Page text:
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The specification of bar (to BS970) and coil / plate (to BS1449) before 1983 covered two type 316 grades: a ‘low’ carbon with 0.03% max (316S12) and a ‘standard’ carbon with 0.07% max 316S16. Both had a molybdenum content in the range of 2.25-3.0 %.
The 1983 and subsequent versions of the standards introduced new molybdenum content ranges of 2.0-2.5% and 2.5-3.0% for both the low and ‘standard’ carbon grades, thereby increasing the number of these grades from two to four:
316S11 low carbon, lower molybdenum range
316S13 low carbon, higher molybdenum range
316S31 standard carbon, lower molybdenum range
316S33 standard carbon, higher molybdenum range
The chromium range was maintained across all of the grades at 16.5-18.5%, but the nickel range was adjusted to ‘balance’ the structure of these austenitic steels. Nickel is an ‘austenite stabiliser’ and so is used to balance the combined effects of carbon (also an austenite stabiliser) and molybdenum which has the opposite effect as a ‘ferrite stabiliser’.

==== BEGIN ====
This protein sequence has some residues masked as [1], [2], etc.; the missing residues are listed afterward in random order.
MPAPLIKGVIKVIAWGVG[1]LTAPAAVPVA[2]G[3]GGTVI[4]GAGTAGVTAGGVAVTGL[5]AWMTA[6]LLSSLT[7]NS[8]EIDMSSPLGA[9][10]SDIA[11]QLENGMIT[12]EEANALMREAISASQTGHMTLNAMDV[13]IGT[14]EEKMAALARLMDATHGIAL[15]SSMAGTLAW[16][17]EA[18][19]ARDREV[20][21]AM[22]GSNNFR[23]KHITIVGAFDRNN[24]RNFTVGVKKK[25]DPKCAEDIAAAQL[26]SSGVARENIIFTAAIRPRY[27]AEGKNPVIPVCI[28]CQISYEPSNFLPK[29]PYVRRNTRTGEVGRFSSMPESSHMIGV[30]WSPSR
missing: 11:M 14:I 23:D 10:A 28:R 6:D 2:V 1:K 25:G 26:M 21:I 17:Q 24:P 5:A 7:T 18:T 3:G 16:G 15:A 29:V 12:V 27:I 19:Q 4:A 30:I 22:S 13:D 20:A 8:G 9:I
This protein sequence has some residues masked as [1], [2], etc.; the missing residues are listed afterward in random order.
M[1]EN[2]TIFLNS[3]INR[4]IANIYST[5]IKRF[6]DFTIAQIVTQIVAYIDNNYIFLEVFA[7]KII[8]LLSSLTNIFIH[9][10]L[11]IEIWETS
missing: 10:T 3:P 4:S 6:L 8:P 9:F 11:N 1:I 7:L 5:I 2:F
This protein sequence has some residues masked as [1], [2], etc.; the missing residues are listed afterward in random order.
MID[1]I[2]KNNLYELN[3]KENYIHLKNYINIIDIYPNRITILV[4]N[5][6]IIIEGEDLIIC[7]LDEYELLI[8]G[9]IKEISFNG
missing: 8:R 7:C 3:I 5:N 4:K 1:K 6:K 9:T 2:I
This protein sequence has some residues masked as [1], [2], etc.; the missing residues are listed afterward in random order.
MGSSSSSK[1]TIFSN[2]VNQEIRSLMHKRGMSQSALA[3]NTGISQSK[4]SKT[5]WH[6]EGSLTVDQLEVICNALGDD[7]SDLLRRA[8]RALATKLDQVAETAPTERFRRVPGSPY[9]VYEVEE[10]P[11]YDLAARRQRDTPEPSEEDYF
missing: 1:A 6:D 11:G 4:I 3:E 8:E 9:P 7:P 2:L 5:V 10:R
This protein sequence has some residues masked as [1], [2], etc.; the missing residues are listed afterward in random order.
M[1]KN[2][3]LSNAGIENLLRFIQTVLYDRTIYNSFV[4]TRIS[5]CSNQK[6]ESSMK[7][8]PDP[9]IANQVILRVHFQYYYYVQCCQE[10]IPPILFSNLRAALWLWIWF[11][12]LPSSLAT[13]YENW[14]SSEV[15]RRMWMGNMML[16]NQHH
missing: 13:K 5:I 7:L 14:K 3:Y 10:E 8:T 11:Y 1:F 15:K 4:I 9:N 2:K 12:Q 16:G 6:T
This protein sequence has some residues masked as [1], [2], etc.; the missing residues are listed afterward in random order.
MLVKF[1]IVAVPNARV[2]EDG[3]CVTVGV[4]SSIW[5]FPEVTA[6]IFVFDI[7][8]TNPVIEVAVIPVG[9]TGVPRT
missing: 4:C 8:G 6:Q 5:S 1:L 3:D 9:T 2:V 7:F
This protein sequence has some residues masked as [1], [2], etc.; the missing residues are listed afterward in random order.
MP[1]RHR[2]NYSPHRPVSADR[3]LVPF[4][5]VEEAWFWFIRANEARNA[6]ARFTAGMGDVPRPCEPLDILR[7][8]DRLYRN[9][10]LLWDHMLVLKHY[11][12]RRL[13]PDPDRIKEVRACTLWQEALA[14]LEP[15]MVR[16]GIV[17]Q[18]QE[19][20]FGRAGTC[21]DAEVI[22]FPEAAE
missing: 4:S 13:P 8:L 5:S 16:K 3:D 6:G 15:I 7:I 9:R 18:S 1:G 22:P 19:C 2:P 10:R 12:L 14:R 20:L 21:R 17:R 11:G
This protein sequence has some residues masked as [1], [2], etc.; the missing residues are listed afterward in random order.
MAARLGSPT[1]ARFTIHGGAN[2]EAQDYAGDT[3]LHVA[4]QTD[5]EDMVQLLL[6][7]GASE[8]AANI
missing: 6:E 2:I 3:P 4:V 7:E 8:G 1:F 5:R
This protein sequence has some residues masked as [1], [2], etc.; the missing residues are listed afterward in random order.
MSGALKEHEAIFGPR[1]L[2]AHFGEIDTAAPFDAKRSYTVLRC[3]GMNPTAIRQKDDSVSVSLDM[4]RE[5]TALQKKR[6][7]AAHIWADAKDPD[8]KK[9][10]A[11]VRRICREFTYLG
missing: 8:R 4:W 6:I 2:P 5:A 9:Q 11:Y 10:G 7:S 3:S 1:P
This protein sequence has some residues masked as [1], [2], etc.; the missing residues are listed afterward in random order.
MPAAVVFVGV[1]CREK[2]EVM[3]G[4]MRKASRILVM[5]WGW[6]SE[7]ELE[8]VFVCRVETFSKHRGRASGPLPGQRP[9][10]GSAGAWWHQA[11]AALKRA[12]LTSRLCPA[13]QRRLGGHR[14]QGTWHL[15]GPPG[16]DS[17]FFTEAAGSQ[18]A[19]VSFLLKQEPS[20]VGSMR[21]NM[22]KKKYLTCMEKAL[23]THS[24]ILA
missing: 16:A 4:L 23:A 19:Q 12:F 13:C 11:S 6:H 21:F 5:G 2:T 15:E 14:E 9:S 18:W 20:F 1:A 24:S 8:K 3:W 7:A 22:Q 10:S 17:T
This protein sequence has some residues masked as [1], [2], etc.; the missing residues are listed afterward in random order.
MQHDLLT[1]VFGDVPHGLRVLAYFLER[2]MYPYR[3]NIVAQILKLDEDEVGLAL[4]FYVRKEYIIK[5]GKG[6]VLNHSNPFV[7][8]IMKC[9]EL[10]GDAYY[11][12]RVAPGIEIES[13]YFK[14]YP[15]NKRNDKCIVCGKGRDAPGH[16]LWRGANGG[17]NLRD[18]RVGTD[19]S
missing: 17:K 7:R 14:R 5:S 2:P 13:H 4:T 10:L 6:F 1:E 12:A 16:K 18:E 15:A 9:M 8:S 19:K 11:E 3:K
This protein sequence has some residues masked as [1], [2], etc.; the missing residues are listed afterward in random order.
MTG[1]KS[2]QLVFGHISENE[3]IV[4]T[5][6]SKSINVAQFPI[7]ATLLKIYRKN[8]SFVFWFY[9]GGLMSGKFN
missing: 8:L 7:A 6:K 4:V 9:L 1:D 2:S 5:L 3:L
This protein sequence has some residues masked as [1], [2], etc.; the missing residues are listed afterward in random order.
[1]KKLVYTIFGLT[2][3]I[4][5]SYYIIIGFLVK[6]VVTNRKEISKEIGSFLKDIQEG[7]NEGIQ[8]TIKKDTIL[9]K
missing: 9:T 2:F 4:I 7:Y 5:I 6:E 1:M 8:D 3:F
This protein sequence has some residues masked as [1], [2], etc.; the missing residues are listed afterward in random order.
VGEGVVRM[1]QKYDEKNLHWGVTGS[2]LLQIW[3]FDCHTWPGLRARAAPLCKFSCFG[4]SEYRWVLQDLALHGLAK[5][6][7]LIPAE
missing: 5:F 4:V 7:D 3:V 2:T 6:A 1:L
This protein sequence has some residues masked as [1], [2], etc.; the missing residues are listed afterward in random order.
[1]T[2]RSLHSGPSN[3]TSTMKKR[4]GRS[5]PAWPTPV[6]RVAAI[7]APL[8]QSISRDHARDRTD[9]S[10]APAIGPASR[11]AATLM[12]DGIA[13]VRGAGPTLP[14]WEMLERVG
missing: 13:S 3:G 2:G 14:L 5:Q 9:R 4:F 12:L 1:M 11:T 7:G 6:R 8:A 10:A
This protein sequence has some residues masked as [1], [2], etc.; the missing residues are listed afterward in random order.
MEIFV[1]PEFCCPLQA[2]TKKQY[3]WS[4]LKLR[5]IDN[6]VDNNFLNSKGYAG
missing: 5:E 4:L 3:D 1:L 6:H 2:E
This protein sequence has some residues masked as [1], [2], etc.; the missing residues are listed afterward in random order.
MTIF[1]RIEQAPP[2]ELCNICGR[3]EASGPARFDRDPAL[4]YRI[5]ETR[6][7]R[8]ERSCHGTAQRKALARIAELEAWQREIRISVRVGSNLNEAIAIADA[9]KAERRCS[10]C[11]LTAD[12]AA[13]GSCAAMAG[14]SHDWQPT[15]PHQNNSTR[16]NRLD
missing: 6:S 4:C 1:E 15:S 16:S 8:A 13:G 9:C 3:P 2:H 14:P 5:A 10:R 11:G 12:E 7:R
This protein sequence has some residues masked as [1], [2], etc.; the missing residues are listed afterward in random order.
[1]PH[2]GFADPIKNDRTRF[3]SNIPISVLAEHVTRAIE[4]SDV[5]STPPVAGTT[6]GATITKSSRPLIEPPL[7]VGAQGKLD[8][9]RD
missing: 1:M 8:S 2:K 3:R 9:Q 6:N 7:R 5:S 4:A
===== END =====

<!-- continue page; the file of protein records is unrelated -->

Strictly, the nearest equivalent for the old 316S12 is the 316S13, so that the minimum molybdenum of 2.25 is met. Similarly, the nearest equivalent for the old 316S16 is the 316S33. For atmospheric exposure service conditions, except in extreme marine environments, the substitution of either
316S11 for 316S12 or
316S31 for 316S16
should give satisfactory corrosion resistance, depending on design and finishing techniques.
|% min||% max.||% min||% max|
|% min||% max||% min||% max||% min||% max||% min||% max|
In 1995 BS EN 10088-2 replaced BS1449 and BS EN 10088-3 replaced BS 970-1. The four 316 sub-grades have numerical designations as follows:
|Former BS designation||316S11||316S13||316S31||316S33|
|Current BS EN numbers||1.4404||1.4432||1.4401||1.4436|